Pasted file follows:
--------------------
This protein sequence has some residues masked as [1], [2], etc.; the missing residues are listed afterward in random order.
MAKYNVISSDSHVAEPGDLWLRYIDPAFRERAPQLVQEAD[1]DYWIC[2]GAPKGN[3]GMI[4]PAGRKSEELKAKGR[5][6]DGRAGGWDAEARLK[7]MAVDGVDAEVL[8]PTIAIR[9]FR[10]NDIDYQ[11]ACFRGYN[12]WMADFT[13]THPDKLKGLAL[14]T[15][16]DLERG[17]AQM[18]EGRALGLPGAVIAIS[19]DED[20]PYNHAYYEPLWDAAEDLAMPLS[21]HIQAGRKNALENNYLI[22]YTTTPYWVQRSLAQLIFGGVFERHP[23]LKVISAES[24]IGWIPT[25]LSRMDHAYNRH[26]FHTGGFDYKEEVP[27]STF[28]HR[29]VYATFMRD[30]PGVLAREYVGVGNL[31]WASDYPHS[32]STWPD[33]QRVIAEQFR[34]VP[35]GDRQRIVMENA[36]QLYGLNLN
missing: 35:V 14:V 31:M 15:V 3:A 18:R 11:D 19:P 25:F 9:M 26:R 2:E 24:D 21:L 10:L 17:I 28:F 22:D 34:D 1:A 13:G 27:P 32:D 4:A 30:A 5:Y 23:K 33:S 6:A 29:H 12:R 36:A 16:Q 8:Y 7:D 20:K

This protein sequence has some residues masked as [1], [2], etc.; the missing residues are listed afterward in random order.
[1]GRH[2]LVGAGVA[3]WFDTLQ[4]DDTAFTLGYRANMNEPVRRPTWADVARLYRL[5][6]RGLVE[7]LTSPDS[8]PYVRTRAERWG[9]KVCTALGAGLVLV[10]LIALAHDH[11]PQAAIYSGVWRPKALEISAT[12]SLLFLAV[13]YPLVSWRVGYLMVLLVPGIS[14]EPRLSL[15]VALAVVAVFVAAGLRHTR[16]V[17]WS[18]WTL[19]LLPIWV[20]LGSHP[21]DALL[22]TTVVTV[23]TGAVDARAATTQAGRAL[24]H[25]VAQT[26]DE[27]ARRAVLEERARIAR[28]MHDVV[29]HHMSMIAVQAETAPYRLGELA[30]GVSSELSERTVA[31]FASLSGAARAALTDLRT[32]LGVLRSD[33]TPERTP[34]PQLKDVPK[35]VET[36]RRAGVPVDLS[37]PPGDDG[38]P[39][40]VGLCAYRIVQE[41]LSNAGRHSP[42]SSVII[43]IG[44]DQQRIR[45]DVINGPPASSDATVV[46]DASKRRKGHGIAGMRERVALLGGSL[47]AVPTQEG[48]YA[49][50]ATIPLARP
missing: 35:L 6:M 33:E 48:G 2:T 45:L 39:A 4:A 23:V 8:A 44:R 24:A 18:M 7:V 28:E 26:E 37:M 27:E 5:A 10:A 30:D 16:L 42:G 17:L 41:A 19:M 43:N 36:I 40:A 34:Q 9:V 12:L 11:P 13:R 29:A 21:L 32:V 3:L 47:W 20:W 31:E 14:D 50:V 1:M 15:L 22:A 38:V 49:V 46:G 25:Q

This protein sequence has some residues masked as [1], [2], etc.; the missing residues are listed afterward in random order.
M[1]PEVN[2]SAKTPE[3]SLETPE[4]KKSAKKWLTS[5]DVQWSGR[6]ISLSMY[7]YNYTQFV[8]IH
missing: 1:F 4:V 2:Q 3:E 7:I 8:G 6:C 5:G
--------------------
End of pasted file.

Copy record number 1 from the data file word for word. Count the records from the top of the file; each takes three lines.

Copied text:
This protein sequence has some residues masked as [1], [2], etc.; the missing residues are listed afterward in random order.
MAKYNVISSDSHVAEPGDLWLRYIDPAFRERAPQLVQEAD[1]DYWIC[2]GAPKGN[3]GMI[4]PAGRKSEELKAKGR[5][6]DGRAGGWDAEARLK[7]MAVDGVDAEVL[8]PTIAIR[9]FR[10]NDIDYQ[11]ACFRGYN[12]WMADFT[13]THPDKLKGLAL[14]T[15][16]DLERG[17]AQM[18]EGRALGLPGAVIAIS[19]DED[20]PYNHAYYEPLWDAAEDLAMPLS[21]HIQAGRKNALENNYLI[22]YTTTPYWVQRSLAQLIFGGVFERHP[23]LKVISAES[24]IGWIPT[25]LSRMDHAYNRH[26]FHTGGFDYKEEVP[27]STF[28]HR[29]VYATFMRD[30]PGVLAREYVGVGNL[31]WASDYPHS[32]STWPD[33]QRVIAEQFR[34]VP[35]GDRQRIVMENA[36]QLYGLNLN
missing: 35:V 14:V 31:M 15:V 3:A 18:R 11:D 19:P 25:F 9:M 26:R 2:E 24:D 21:L 10:L 17:I 28:F 22:D 34:D 1:A 13:G 27:P 32:D 4:A 30:A 5:Y 23:K 33:S 6:A 29:H 12:R 36:A 16:Q 8:Y 7:D 20:K